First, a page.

He dropped us beside a chatelet, a traditional wooden larder that the Faroese use to dry lamb, fish etc and store excess food. We were joined with two other couples—both from America—and shown inside where we saw fermented lamb legs and dried fish hanging up. We were seated in the next ‘room’ and given some snacks and something to drink, all of us sharing a sort of gallows humour about what was to come next. One half of one of the couples was going for vegetarian; the woman on the other couple promptly asked if she could switch too. Glen and I were beginning to be a bit worried.
We were then driven to the main house/restaurant, hurtling along by the shores of a lake brimming with fish. We were shown to our tables and then began a 17-course dinner with seven matching wines. Despite our initial trepidation, there were only a few dishes on the menu that really raised eyebrows.
The first was the raw scallop which was exceptionally fresh and delicious, but the shell was covered in still living barnacles. The off-putting thing about this was watching them, well, gasp for air was the way I’d describe it.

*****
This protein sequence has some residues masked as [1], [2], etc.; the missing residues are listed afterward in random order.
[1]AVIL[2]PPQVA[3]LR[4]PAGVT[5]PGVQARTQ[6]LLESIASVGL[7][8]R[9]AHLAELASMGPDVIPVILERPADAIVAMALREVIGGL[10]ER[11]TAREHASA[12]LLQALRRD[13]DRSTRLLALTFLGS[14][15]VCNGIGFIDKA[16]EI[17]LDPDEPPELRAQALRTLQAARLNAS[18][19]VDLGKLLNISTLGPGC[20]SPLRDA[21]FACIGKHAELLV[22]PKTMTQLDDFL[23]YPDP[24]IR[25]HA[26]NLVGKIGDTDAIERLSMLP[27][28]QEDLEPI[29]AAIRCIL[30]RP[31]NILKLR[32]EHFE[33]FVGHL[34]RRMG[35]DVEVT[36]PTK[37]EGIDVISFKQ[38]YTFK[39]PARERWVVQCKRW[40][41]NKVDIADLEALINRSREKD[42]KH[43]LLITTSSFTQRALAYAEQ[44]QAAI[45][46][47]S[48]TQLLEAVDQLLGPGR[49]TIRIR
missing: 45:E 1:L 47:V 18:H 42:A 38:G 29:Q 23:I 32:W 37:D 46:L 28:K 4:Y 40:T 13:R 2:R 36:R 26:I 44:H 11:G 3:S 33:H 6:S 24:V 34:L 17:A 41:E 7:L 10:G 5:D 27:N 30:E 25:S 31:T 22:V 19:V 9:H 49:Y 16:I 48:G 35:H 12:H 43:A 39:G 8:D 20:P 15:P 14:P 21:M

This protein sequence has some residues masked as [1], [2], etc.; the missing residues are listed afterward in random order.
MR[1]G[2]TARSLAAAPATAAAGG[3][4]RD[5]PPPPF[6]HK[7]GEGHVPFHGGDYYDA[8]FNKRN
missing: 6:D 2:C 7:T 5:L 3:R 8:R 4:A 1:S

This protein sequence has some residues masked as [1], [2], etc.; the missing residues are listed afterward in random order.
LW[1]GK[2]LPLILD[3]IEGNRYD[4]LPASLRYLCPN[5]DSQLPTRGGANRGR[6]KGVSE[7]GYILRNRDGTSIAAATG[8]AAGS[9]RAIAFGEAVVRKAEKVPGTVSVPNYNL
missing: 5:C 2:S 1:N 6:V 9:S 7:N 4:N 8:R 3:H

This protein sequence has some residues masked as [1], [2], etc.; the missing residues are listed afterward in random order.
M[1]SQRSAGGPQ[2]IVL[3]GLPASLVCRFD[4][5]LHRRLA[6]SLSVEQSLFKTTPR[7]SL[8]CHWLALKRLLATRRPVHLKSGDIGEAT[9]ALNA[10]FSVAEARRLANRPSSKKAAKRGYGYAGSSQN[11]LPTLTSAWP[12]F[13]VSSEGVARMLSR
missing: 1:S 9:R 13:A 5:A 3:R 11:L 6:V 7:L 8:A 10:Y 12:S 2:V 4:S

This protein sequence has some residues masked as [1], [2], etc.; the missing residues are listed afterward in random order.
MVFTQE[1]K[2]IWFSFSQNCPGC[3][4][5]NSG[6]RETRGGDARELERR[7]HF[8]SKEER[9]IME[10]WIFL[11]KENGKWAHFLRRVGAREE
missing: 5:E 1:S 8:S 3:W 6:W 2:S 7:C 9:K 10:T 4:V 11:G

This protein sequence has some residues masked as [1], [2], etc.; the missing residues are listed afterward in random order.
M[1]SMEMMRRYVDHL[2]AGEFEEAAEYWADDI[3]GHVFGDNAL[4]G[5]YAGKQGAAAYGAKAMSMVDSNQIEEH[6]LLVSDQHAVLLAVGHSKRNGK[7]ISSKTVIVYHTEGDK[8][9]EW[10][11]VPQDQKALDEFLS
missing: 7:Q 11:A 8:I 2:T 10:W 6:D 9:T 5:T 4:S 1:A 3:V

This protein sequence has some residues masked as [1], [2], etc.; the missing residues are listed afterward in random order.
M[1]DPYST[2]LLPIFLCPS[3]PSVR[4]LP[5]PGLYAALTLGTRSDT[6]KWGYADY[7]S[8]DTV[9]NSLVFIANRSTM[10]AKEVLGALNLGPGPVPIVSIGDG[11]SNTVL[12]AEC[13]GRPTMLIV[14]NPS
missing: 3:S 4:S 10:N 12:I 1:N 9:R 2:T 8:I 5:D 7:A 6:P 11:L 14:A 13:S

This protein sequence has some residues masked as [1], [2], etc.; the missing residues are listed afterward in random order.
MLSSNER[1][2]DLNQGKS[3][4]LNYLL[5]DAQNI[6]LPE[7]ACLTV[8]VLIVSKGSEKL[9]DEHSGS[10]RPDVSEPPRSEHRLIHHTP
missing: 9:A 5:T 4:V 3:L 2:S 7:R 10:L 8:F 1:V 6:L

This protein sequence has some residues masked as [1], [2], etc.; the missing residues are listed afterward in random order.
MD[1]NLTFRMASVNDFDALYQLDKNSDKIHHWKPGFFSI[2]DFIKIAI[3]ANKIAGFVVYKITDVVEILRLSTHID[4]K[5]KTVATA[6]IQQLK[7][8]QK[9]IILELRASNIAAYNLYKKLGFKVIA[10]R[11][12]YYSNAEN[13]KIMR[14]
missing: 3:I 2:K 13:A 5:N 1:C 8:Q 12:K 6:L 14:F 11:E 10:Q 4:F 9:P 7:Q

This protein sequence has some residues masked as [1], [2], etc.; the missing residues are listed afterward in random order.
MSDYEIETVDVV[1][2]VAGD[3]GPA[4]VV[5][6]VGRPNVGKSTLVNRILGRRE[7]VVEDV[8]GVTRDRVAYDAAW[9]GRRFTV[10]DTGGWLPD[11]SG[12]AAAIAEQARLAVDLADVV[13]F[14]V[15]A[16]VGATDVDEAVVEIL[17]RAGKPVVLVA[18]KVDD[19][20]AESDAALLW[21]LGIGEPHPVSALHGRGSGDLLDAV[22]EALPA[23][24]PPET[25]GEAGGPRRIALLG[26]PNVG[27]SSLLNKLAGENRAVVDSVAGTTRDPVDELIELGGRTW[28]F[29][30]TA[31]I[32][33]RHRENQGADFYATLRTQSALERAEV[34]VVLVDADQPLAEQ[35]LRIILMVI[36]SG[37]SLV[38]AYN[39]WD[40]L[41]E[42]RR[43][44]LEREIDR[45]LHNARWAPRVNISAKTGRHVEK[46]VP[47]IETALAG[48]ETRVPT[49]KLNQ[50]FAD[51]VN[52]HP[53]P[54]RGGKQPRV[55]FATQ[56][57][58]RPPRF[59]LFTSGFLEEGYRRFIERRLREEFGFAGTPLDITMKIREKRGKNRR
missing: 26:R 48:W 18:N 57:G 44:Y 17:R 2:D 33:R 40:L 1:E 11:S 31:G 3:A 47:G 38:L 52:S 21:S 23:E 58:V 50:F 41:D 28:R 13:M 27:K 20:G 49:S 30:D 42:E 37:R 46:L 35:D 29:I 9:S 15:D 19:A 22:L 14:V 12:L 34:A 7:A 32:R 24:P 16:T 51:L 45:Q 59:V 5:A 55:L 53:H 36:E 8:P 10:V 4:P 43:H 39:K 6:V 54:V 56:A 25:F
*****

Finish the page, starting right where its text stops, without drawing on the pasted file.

The other dish, which I didn’t have but Glen did, was the fermented lamb leg. I don’t like lamb anyway and I don’t think Glen’s much of a fan. That was the only one he didn’t eat all of.
Apart from those ones however the meal was creative, very filling and flavoursome. We liked the langoustines the most—again, fresh as but cooked to perfection and so moorish. There was also a constant stream of staff coming and going, taking away plates and bringing out new cutlery.
We finished in the lounge (though after moving into there I would have preferred to stay at our table as that room was warmer). We had some sweets and tea/coffee, then paid the bill and ordered the taxi.
We finished up about 10:30pm, the sun just beginning to dip below the hills (though still up in the sky). In fact, we’d been seated by the window for dinner so had to keep moving my seat to avoid getting blinded, and were amazed that the sun was still out so late.
The jeep drove us back by the edges of the lake to our waiting taxi and the 30-minute ride back to Torshavn. I was well and truly ready for bed (and a little in pain from an overstuffed stomach). It was definitely an experience and one I’m glad we did.
We didn’t drive out to the mountain to watch the sunset. I went to bed. Even so I struggled to fall asleep and got up multiple times during the ‘night’ so felt like I probably got a good impression of this land of the midnight sun.